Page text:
The expectations gap dividing Connecticut’s schools

he gap dividing Connecticut’s schools is much more than wealth. I would argue that it is also a gap of expectations. A major problem driving what Judge Thomas Moukawsher so aptly called the Connecticut’s “ irrational” education and financing systems is the lack of expectations for all of its students. A student can still get a high school diploma and not be able to read and write. This is because all that a Connecticut student has to do is to pass the requisite number of courses prescribed by the district and the state. However, as has been made clear over time, passing a course does not require meeting any specific literacy standard.

Hillary’s choice for Education Secretary could be ‘anti-public’

A recent survey of educators across the nation reveals that, when elected, Hillary Clinton may follow in the footsteps of President Obama concerning her choice of Secretary of Education in the Department of Education in Washington, D.C. Obama’s choices of Arne Duncan followed by John King were the most anti-public education appointments in the history of the Democratic party. Now it appears, based on the recent survey, that Clinton may continue the anti-public education tradition during her administration with yet another education secretary who will espouse the downward spiral of public education that has occurred for the past eight years.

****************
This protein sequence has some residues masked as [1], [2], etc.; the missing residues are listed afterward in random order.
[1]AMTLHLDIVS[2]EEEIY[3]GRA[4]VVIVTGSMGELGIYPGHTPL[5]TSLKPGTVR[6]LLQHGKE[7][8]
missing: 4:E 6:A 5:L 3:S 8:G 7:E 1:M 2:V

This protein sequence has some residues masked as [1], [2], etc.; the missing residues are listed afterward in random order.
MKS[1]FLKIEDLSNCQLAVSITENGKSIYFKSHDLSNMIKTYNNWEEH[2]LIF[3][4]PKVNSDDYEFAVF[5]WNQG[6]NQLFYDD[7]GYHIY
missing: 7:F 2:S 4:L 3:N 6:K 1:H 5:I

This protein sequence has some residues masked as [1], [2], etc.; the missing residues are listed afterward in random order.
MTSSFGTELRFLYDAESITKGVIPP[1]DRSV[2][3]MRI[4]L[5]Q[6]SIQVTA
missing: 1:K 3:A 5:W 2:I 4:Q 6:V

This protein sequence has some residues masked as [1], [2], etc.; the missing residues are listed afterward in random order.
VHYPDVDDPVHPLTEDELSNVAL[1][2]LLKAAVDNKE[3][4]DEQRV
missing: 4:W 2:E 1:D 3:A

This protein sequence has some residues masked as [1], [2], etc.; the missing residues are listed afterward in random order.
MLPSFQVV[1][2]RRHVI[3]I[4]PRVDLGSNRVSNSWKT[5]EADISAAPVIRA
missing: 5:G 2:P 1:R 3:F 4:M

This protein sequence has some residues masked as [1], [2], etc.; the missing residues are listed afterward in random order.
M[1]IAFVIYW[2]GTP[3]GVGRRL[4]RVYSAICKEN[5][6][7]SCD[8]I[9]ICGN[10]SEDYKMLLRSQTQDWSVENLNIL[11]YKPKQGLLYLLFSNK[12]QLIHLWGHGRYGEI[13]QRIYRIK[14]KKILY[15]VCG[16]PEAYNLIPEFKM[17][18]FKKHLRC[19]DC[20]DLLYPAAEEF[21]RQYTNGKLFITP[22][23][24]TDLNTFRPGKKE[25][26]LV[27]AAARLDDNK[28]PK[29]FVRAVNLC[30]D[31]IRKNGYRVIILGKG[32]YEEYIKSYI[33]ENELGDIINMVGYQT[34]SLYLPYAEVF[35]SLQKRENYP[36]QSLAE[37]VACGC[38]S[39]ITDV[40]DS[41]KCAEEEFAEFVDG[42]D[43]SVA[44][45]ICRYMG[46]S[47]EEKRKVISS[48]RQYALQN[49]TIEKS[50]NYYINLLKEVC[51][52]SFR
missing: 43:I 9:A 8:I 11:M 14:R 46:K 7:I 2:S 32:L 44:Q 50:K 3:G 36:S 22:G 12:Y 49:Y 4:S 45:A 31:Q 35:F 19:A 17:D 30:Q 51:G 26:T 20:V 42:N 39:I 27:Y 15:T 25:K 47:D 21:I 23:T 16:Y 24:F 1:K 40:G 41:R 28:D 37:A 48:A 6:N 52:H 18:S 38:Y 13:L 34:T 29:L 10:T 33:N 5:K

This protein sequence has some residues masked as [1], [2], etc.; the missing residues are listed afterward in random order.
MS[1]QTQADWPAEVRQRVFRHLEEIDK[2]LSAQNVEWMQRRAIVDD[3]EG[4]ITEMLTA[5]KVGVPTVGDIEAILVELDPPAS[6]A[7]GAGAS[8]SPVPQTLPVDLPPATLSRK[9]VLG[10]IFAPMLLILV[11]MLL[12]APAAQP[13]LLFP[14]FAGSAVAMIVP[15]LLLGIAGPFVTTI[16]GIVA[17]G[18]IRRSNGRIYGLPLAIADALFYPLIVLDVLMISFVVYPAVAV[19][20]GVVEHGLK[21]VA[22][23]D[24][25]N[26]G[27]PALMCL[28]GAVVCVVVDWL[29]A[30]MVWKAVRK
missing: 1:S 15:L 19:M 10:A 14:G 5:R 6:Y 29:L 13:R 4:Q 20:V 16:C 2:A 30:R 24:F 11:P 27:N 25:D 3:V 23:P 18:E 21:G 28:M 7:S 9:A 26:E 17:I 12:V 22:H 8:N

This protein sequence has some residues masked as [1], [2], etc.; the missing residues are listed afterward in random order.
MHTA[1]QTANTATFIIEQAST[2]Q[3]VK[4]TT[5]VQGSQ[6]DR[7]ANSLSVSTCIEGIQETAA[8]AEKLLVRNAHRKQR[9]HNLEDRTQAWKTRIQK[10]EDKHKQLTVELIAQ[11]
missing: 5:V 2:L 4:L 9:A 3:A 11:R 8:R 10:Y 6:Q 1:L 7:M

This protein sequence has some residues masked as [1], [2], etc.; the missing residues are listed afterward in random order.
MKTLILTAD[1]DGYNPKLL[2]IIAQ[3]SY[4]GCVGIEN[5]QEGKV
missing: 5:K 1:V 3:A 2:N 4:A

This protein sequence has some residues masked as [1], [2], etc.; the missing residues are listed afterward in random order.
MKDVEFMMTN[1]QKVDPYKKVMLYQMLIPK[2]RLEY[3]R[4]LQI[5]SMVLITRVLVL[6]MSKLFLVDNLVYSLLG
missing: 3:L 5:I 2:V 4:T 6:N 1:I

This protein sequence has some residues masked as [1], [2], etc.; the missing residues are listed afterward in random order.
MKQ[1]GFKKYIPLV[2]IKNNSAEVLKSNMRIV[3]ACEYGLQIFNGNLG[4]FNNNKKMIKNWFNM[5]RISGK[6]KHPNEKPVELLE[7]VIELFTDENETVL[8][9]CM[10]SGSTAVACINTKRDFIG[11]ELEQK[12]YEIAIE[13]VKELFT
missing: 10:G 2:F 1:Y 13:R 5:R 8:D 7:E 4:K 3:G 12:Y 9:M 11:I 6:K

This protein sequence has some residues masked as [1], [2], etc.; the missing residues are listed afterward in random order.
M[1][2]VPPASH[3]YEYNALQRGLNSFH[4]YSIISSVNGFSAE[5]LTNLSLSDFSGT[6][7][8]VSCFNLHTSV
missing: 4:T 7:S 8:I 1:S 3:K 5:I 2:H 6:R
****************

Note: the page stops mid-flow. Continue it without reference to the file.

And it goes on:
Moukawsher got the problem right, and the solution wrong

Judge Thomas Moukawsher has performed a remarkable service by shining a bright light on the profoundly unfair, counterproductive, and irrational way Connecticut funds public education. While the odds against a court-overseen remedy of the type contained in his Sept. 7 order are long indeed, the children of Connecticut should hope that the governor, the State Department of Education, and the legislature seize the opportunity to make radical change.

Why Connecticut should think twice about asking to ‘end Sheff’

In the wake of the recent CCJEF v. Rell trial court decision on school finance, we should take a moment to consider the continuing benefits of the Connecticut Supreme Court’s 1996 Sheff v. O’Neill decision for low income children in our state, and the importance of keeping this crucial legal mandate in place. The City of Buffalo’s experience with court-ordered integration 30 years ago is a reminder of how these independent constitutional rulings can maintain political will for reforms on behalf of low-income children that would otherwise get lost in the political process.

Closing Connecticut’s real achievement gap